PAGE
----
Social media activity

The map below shows the Twitter traffic with 200 posts tagged with a location out of a set of 500,000 with hashtag #BostonMarathon from the tragic day of the attack (an explosion of tweets in one day!) Made by a student at Syracuse University.

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But Todd Mostak of MIT has created a visualization in MAPD of this traffic. You can still browse through the data yourself?via a tweetmap he has posted online:

Twitter trolls

During the during the manhunt for Dzjochar Tsarnajev, one of the two accused brothers, about eight fake accounts appeared on Twitter. Some accounts are clearly meant as a joke, while others seem to have arisen mostly out of sympathy for the perpetrator. @dzhokhartsarnae wrote: “I get so tired of people misspelling my name”. While @DzhokaTsarnaev tweeted the message ‘I innocent’ and @DzhokharTsarna1 let everyone know: “I just turned 19 and I’m not going to murder people if I can party and enjoy my life.”

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A fake account goes poetic with a quote from Shakespeare

There were twitterers who thought about?enriching?themselves and capitalize on the emotions that were expressed shortly after the attacks. For example an account that does so in the name of the organization of the Boston Marathon to raise money for the victims. With just an undercore of difference: @_BostonMarathon is the fake one and the real account is @BostonMarathon.

Media coverage and the role of social media

All traditional media did their best to be first in bringing the “breaking news”. CNN and the Boston Globe?were quickto bring the scoops. Live blogs such as AP (Associated Press) and The New York Post tried to keep pace but it was not easy. Reuters even fired their own social media reporter and The New York Post had been nominated for the “Wooden Spoon” award (an award for bad reporting). Because they first mentioned about 12 deaths from the explosion, than report a big front page photo of two innocent students labeled “bag men” without any context, to only to end up with a message about a Saudi Arabian suspect that was held at an undisclosed hospital ?in Boston. But the NPR radio (U.S. equivalent of the BBC) was also wrong with a supposed third suspect. Almost every major media tycoon made ??mistakes in the hope to bring the first scoops or be unique.

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Wooden Spoon awards are given to organizations with the worst customer service.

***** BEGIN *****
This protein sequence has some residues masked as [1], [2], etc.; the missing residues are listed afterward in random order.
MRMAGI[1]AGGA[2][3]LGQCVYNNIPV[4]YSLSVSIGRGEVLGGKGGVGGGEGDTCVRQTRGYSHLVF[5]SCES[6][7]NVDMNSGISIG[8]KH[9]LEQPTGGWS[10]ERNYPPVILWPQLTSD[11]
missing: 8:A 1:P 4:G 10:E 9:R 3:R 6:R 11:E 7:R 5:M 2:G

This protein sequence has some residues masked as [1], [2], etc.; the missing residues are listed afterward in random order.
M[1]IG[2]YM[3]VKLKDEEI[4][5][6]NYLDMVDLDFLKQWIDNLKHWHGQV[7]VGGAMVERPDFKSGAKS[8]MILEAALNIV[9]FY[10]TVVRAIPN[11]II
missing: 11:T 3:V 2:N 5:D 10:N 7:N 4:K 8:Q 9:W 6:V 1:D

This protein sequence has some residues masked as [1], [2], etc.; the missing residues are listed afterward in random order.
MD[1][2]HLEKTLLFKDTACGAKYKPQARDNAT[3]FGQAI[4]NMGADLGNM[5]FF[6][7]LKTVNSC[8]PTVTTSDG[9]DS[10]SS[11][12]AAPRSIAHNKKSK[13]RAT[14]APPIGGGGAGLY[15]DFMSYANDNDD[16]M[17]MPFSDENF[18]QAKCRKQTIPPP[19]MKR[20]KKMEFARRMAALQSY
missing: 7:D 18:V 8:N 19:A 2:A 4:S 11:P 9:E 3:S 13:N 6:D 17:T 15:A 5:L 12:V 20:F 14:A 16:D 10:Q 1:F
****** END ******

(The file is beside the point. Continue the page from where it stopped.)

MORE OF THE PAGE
The witch hunt by the army of civilian detectives on Twitter and Reddit gave a lot of false information that was taken for granted by the media. It subsequently had to be corrected again, as the speculations about the suspects grew. Also ‘conspiracy theories’ took over about Saudi perpetrators or the U.S. government that would be behind the attacks, which caused a lot of unrest. Add to that the shocking images displayed on every channel over and over again. Mark Schwarze, editor of the Rhein-Zeitung tweeted?about?the traditional media: “Grown-up media do not show people with torn-off limbs.” “We should show nothing that my 10-year-old can’t sleep after. Describing it ‘graphic’ or ‘NSFW’ drives me nuts.” In which he referred to the warnings of the pictures where mutilated bloody victims were shown.

Despite the many new media sites, the news was still first and perhaps best to follow on Twitter. The newsreader has become increasingly self-reliant in newsgathering and determining (if possible) what to read or look into and what not. The hope for newsmedia being the filter is changing, because each party wants to bring unique reporting attracting the online viewer. But that is difficult to do when everyone already follows the same Twitterers. Also, Google and Bing try to bring services in the real-time news trend, but it remains difficult to get the last and complete overview. This keeps fact checking for the reader particularly difficult. Take for example fact checking the rumor about the perpetrators robbing a?7-11 convenience store?right before their act.

Only NBC’s Pete Williams was clear in his publications, in which he published solely facts and clearly indicated if he had something that had not been verified. The essence of journalism is the process of selection,” Williams noted in a National Journal profile .

 

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